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Positive Feedback ISSUE 49
may/june 2010


Blitzen Trapper, Destroyer of the Void
by Michael Mercer


Sub Pop (release date: June 8th, 2010)

Blitzen Trapper is a great band. They carve out a sound completely their own, while showcasing their many influences in a genuine way. Many people would call their sound "vintage" or "Classic", but that would be shortchanging this engaged group of soulful musicians. Destroyer of the Void, the bands fourth album, is aptly titled as it seems to put a cap on my generation's X-factor. Rather than sounding pissed off at everything that's been homogenized and commercialized, they sound content in their hopeful harmonies, grass-rootsy-laid back rhythms, and positively mellow grooves. The sonic flavorings are akin to a merger of The Who, Jerry Garcia Band, The Beatles, Led Zeppelin, and many of the bands that opened for The Grateful Dead on their long, strange trip.

Blitzen provides a looking glass into rock-n-rolls golden years on Destroyer of the Void without sounding like a cheesy cover or tribute band (please, attending festivals full of tribute bands is like scraping at the past for a fix like a worn-out junkie). Like Roger Daltrey singing "This is my generation"; Trapper represents the goodness of my generation; our drive to push forward while keeping true rock-n-roll close to our chest. If you can't recall any classic rock stations from childhood in your hometown, or remember your first concert, this band may not strike you. There's a soothing familiarity in their songs, a glimpse of analog-driven music, more distinctive and authentic. If however you love everything about good, honest pop music and rock-n-roll then I highly recommend checking these guys out.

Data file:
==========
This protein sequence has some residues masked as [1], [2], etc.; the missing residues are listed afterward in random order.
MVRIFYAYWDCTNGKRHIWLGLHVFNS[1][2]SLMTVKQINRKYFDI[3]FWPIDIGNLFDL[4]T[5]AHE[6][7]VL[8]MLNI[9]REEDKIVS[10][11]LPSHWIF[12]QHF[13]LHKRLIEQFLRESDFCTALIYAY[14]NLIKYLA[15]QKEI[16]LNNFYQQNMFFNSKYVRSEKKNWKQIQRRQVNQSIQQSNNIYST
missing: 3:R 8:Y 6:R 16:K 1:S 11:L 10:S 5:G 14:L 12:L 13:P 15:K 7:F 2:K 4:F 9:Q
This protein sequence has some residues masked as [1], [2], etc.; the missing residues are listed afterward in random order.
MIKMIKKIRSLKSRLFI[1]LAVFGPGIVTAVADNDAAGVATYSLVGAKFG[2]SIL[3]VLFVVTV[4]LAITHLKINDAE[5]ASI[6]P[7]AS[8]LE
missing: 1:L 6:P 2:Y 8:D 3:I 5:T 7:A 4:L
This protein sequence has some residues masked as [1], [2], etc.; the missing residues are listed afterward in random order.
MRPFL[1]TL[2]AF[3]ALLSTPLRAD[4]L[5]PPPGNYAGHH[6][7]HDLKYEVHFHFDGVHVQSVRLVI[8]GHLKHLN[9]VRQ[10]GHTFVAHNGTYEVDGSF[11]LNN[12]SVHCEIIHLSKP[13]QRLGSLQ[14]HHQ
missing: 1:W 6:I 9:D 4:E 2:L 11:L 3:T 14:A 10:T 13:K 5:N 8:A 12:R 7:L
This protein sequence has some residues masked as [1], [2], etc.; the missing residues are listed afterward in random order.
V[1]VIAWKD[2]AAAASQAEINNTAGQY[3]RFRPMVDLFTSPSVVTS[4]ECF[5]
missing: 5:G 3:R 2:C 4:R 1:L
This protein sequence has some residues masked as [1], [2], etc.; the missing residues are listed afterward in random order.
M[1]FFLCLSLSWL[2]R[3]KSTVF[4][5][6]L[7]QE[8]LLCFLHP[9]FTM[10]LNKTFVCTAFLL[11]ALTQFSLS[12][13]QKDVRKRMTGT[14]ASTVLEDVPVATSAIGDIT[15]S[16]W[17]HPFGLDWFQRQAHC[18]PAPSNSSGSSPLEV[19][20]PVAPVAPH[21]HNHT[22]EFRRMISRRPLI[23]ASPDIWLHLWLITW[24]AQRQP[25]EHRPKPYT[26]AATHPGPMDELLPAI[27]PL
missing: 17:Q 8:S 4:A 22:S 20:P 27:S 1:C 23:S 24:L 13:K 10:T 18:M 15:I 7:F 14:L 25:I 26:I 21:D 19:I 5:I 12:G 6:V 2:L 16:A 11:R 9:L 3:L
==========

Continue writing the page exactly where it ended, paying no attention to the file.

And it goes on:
The title track kicks off Destroyer… with Queen-like harmonies, complete with a stripped down piano break, followed with ascending melodies and soaring vocals. The introduction to "Laughing Lover" is Pink Floyd and Boston rolled into one. The chorus; both upbeat and harmonious, exemplifies Blitzen Trapper's hopefulness. They even conjure up a little Steely Dan vibe here, but keep the sound modern. "Below the Hurricane" is classic, airy Led Zeppelin (so I'm guilty of classifying them to death as well. It isn't easy to describe the feelings you derive from music, and it's the feeling of these bands that I am often referring to here (as well as their sounds of course). Trapper seems to cover all the classic bases here, sounding a little like America on "The Man Who Would Speak True" with a Cat Stevens cadence; very Tea for the Tillerman. "Heaven and Earth"; the first single released back in March to eager fans on the web, is gorgeous. Eric Earley's vocal is suspended, framed on both sides by dark, dreamy strings and piano keys. The sound here is vintage, although that word has been abused almost as much as "indie" these days. Earley is backed up by guest vocalist Alela Diane on "The Tree" and they harmonize beautifully, doing a kind of Simon and Garfunkel-style ending (their "la la las" sounding like a present day version of the legendary pairing).

They pick things up a bit for "Evening Star" while maintaining the sonic signature of this album; a sound that is a culmination of great, classic rock tunes. It seems a shame to have to compare these guys to anybody, as they create wonderfully warm and inviting music, but it's a necessary evil in this job. That said; Earley even sounds a bit like Dylan on "Sadie"; the album's closer. Sonically this album also has a seventies-style feel. The drums are tight and powerful, but not exaggerated and bloated. The vocals are crisp and detailed, and placed (for the most part) in the middle of the soundstage, no wild panning just for the sake of playing around. The sonic integrity of Destroyer of the Void is as genuine as its musical integrity. The artwork is fantastic as well! Remember those days, when you used to listen to a whole album while reading the lyrics and checking out the artwork? This album took me back to those times, and it's been a joyous ride. I hope to be listening to Blitzen Trapper for the next thirty years. If they keep making records like this one, that won't be a problem. Check them out ASAP.